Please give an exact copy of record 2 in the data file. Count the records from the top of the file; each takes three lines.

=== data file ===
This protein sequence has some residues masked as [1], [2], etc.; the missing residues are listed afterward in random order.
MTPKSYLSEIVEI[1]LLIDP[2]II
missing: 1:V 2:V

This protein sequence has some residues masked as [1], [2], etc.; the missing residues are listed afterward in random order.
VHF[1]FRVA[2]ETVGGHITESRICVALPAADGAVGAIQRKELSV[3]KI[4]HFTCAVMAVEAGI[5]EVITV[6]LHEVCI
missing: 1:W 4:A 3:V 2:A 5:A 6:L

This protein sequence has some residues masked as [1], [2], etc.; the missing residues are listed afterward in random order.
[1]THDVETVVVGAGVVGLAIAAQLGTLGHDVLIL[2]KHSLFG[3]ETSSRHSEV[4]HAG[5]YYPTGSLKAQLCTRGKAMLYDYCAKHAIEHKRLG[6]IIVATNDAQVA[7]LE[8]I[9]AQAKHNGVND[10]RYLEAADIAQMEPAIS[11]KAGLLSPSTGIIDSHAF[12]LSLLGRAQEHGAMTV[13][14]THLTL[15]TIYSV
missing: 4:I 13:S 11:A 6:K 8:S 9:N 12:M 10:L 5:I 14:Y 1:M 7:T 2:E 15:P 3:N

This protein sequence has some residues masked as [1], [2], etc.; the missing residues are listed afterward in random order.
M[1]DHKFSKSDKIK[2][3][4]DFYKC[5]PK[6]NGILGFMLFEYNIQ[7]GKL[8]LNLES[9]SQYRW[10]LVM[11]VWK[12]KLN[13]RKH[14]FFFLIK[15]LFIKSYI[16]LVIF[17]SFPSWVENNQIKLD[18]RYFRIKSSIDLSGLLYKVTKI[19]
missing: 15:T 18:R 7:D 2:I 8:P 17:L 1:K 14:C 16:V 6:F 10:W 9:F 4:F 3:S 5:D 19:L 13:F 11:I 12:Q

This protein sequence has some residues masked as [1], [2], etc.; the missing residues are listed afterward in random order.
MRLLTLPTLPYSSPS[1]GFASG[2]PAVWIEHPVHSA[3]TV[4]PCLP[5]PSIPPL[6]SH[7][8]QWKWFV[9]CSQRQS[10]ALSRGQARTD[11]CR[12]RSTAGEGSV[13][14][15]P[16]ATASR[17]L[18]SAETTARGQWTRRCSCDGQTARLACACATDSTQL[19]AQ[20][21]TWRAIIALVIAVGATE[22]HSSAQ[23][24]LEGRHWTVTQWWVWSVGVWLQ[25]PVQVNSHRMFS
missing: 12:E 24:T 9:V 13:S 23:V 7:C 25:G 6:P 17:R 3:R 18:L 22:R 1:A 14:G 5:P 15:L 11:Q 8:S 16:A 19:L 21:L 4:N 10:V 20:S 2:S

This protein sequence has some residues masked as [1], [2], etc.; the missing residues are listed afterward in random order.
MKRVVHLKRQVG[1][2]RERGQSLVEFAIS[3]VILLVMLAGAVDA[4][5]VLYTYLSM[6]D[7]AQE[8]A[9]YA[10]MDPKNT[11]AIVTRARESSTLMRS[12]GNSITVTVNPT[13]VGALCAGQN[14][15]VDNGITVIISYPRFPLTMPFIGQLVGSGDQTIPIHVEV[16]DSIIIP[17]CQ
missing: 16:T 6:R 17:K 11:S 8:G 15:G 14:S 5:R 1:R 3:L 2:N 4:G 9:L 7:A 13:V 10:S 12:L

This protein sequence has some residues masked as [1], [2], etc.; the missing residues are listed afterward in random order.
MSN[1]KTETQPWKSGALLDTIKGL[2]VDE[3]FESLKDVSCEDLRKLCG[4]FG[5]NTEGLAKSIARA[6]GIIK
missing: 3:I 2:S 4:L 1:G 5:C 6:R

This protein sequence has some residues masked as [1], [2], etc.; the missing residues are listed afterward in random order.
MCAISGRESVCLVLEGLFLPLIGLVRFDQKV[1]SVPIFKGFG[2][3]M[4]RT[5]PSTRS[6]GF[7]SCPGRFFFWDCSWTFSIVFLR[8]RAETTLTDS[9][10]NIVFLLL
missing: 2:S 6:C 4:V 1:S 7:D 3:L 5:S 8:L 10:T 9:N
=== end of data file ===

This protein sequence has some residues masked as [1], [2], etc.; the missing residues are listed afterward in random order.
VHF[1]FRVA[2]ETVGGHITESRICVALPAADGAVGAIQRKELSV[3]KI[4]HFTCAVMAVEAGI[5]EVITV[6]LHEVCI
missing: 1:W 4:A 3:V 2:A 5:A 6:L